FREMONT — The Steuben County Board of Zoning Appeals granted a special exception to a mega dairy on a 4-1 vote at a special meeting Monday night.
NEI Dairy at 5409 E. Ray Clark Road, Fremont wants to expand its confined feeding operation in an agricultural zoning district on 39 acres in Scott Township.
The permit was approved earlier by the Steuben County Plan Commission and forwarded to the BZA. The plan commission found the petition wouldn’t affect the county’s master plan.
Leon Weaver, of Montpelier, Ohio, the owner of NEI Dairy, had an Indiana Department of Environmental Management permit for a 900-cow facility. He has received permission for a 750-cow expansion, bringing his herd to 1,650 dairy cows. The IDEM permits put NEI in National Pollutant Discharge Elimination System compliance.
He told a large crowd at the near-three hour meeting, “I can assure you NEI has many of your values. The only question is how to do it safely.”
Before the vote, Weaver noted the economic impact of his dairy saying it would create 20 jobs, 14 full-time positions and more than $3 million economic impact to Steuben County annually.
His dairy is part of a larger family of 30 producers with Kroger being its biggest customer. In addition, Weaver noted he will soon have a protein whey product marketed by Coca Cola.
Weaver talked to neighbors in the Scott Township area and said three themes jumped out:
• past mistakes by prior operators about manure in the fields;
• ground and surface water;
“We’re not an American Gothic farm,” Weaver said. “It’s deciding on the best management of the existing CAFO.”
When BZA members asked him about dust control, Weaver said he’s prepared to oil and water roads.
“We will minimized the use of Ray Clark Road. It may cost us more. Safety is a huge issue … I will work with the county on how to enforce 25 mph on all our vehicles,” he said.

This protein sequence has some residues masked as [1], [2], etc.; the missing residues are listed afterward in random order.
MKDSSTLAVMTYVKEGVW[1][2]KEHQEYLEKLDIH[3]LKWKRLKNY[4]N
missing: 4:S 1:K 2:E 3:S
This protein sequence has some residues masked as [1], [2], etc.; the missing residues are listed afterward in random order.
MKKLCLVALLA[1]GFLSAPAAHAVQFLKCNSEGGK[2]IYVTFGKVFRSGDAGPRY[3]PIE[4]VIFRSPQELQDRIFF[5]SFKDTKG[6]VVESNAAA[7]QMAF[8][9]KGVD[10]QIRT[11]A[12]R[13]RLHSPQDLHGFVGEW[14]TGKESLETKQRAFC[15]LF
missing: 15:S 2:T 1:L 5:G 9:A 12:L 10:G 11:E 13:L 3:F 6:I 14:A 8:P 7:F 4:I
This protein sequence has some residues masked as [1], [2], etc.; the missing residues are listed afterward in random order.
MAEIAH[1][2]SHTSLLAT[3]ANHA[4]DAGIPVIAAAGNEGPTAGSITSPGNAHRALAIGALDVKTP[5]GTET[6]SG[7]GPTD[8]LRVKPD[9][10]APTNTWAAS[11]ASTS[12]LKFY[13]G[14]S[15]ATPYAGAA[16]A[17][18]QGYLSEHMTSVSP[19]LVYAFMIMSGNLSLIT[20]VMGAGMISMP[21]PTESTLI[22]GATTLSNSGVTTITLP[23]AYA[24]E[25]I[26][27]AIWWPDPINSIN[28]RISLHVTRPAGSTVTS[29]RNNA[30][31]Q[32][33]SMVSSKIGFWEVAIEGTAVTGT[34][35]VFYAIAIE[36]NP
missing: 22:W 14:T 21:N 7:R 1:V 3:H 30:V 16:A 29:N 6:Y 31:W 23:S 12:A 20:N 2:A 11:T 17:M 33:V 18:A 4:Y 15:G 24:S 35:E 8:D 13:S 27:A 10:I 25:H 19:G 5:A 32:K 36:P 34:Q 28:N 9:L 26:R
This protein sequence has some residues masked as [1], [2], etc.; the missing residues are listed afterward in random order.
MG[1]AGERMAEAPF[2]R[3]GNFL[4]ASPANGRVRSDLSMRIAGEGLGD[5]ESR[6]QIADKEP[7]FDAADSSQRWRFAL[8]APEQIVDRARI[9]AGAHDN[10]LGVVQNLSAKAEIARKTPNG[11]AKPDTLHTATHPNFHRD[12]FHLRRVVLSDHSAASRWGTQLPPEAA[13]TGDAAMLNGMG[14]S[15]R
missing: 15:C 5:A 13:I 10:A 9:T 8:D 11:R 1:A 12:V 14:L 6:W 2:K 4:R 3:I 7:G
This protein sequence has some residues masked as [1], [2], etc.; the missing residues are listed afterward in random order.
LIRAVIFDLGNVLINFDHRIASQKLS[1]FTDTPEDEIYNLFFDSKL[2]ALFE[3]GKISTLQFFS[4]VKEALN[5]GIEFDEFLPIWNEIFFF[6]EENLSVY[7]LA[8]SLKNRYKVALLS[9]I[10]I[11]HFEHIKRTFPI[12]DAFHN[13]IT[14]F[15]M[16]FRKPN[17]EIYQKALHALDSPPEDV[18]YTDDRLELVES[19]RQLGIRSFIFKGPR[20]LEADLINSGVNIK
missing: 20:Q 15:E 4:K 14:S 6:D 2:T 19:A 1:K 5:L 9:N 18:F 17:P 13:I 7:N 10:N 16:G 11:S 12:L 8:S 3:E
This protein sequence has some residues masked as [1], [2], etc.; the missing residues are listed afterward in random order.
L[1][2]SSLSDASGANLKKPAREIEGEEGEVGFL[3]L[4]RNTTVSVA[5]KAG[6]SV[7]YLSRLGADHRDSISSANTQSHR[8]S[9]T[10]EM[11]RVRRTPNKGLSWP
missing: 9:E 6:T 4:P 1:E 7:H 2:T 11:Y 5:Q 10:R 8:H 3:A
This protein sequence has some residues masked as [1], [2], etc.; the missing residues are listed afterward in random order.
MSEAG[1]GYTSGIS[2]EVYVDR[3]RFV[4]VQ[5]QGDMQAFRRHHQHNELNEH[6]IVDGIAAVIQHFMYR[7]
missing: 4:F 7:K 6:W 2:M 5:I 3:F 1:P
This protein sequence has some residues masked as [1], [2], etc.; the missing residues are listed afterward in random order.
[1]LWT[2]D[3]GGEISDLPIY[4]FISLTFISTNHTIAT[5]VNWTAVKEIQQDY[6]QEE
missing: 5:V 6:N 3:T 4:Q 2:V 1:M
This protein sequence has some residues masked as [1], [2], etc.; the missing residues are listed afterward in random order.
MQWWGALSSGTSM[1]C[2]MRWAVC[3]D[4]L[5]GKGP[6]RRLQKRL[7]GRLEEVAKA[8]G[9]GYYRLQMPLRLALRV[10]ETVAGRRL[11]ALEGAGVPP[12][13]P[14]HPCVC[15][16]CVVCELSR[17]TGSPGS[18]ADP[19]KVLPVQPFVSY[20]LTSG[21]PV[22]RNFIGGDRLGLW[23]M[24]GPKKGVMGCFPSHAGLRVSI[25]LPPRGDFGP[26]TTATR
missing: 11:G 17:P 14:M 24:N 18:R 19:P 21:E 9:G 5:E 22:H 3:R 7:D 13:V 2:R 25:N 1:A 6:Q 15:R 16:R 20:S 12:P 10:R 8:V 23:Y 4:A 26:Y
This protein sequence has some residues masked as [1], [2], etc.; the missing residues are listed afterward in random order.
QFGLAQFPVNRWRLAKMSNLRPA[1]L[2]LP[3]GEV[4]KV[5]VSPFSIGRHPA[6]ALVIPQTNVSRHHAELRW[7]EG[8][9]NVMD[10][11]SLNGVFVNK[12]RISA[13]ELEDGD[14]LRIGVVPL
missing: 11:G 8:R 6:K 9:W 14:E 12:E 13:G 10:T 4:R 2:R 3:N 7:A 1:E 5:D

Weaver said his operations would produce hay silage in May, June, July and August twice a month and he would communicate to neighbors when it is being done.
He also noted he has an odor control plan that includes the entire production area and fields. “I will agree to work with you on the best science I can afford (on dust and odor plans),” Weaver said.
Bill Schmidt, a BZA member, asked Weaver what drove him to make an investment with adding technology and adding more cows on the property. Weaver replied it was the location.
People speaking for granting Weaver the special exception noted his success with running Bridgewater Dairy. Another noted the dairy’s economic impact in keeping people employed.
Those speaking against allowing the exception said they had concerns about the effects on water, especially with E.coli and property values.
An attorney for neighboring Angola Motor Speedway asked for NEI operations to cease on weekends and holidays. Weaver said it was a reasonable request and said he would comply whenever possible.
In making the motion to grant the exception, Schmidt suggested a time frame to monitor it. The exception was granted to review it within 12 months. It will include a written dust control plan, an odor control plan and have a 25 mph speed limit on trucks. “If it’s not consistent, we will withdraw the petition,” Schmidt said.
NEI purchased the farm out of bankruptcy. It was previously operated as Walnut Grove Dairy then as the DeJong Dairy.
The dairy operation includes additional free stall buildings and facilities to remove, store and recycle manure. The existing farm had a concrete pit for waste storage, storm water and process waste water, silage storage and a synthetic-lined earthen manure storage lagoon.